I felt like the universe was tapping me on the shoulder saying, "You're the guy who has to tell this story because nobody else is."— Joe Berlinger
The most proven Joe Berlinger quotes that will activate your inner potential
Life is much more complex than the black-and-white sound bites that you get on television. There are nuances and shades of gray.
I'm an observer in life, not a participant.
That's why I'm a documentarian who looks through a camera. I'm not a touchy-feely person; I'm not a seminar person.
You have to remain open to the situation that you're filming otherwise you might miss the story.
If a concert film is an experience of the musicianship without critiquing it, then this, too, is dropping you into a world and letting you experience it.
What you hope, what you're trusting the filmmaker to do, is to capture the emotional truth of the situation.
I actually have come to believe that if people were more connected to their fellow human beings, if we all felt more centred and fulfilled in our lives, maybe we would be pointing our cameras at a lot less social ills.
If people spend two hours thinking about the direction of their own lives and can relate to the stories they see on screen, to me that's a success.
I like to blow up stereotypes, like taking the icons of metal, the epitome of male testosterone and showing them as regular people.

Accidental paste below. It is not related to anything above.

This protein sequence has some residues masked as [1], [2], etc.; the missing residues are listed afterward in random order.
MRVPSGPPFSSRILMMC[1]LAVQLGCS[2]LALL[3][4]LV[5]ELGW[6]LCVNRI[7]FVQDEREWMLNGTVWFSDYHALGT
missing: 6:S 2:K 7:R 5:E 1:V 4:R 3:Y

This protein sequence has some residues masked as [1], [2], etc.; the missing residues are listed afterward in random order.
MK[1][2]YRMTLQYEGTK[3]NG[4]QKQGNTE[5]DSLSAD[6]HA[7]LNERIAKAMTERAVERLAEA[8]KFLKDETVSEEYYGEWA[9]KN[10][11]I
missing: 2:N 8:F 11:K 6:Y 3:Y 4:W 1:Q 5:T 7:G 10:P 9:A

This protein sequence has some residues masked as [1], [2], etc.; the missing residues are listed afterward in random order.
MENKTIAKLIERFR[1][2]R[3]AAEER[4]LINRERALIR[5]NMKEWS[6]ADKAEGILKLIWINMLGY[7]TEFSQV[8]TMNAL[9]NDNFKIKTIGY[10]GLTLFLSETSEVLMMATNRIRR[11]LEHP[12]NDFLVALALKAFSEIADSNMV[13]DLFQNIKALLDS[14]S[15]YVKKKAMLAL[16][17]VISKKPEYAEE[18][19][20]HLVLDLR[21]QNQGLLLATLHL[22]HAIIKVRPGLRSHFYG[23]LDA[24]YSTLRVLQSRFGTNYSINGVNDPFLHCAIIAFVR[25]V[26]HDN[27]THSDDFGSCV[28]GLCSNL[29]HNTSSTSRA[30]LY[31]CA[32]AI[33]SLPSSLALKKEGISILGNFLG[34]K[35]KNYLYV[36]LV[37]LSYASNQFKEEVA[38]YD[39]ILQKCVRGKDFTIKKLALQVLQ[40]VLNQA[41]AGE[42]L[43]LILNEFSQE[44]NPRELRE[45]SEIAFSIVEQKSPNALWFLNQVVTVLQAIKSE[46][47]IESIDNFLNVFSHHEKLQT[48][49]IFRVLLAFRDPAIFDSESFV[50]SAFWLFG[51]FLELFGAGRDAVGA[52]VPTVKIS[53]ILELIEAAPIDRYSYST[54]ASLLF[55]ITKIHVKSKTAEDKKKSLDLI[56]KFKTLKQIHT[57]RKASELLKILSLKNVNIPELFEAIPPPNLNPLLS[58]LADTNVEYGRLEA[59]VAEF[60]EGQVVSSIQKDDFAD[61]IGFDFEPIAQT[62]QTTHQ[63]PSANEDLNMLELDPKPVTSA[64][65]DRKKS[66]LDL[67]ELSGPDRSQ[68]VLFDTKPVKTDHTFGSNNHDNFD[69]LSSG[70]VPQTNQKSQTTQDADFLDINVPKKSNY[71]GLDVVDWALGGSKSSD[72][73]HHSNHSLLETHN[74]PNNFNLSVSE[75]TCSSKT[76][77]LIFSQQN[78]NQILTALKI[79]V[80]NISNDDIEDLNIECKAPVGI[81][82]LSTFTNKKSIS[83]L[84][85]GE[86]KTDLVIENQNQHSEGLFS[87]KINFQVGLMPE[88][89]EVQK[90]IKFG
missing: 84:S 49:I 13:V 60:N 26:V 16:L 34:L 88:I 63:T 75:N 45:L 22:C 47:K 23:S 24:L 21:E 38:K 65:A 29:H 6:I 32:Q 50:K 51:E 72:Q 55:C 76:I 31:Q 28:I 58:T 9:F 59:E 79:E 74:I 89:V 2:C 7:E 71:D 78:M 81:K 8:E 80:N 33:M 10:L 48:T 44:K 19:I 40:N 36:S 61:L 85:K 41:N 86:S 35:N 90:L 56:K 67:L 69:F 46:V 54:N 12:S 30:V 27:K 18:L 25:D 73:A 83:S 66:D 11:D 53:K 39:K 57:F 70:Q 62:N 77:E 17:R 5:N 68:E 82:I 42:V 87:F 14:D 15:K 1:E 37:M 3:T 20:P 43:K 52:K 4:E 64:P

The world is watching, and you better be fair.
Any documentary; any capturing of a non-fiction event, is a hyper-realistic condensation of reality that hopefully reveals an emotional truth. It's never the actual literal truth of an event.
I never believe I'm presenting objective reality;
I also don't want to delude people into thinking that my subject is talking directly to them.
I mean, "The Jinx" is an amazing piece of cinema and amazing television moment, it`s rare documentarians can feel the direct impact of their work.
Chevron has wrapped itself in some pretty good arguments that make you scratch your head. The moral responsibility is certainly at its door. I leave it to other people to figure out whether there's legal responsibility.
I don`t know the facts surrounding Andrew Jarecki`s work.
I think it`s a triumph of television. But it does raise troubling issues that I think we as a documentary community, you know, need to address.
The filmmaker is not telling you what to think.
I'm a filmmaker who is known for these ambiguous portraits that tell multiple sides of the story without really telling the audience what to think.
The Metallica film was like this incredible life experience where I learned the most through guys that stereotypically you would think couldn't offer much to you. That's what I love about the film: It explodes your stereotype of them - they're not just a bunch of lugheads banging on the guitar.
One of the great ironies of my career is that people imagine me as some sort of hardcore metal guy because of the Metallica film.
My attitude is, I am not a lawyer; I am not a doctor; I am not a scientist. I am a filmmaker and I want to present what each side is saying and let the viewer come to their own conclusion.
There`s a fine line between balanced journalism and trial by television.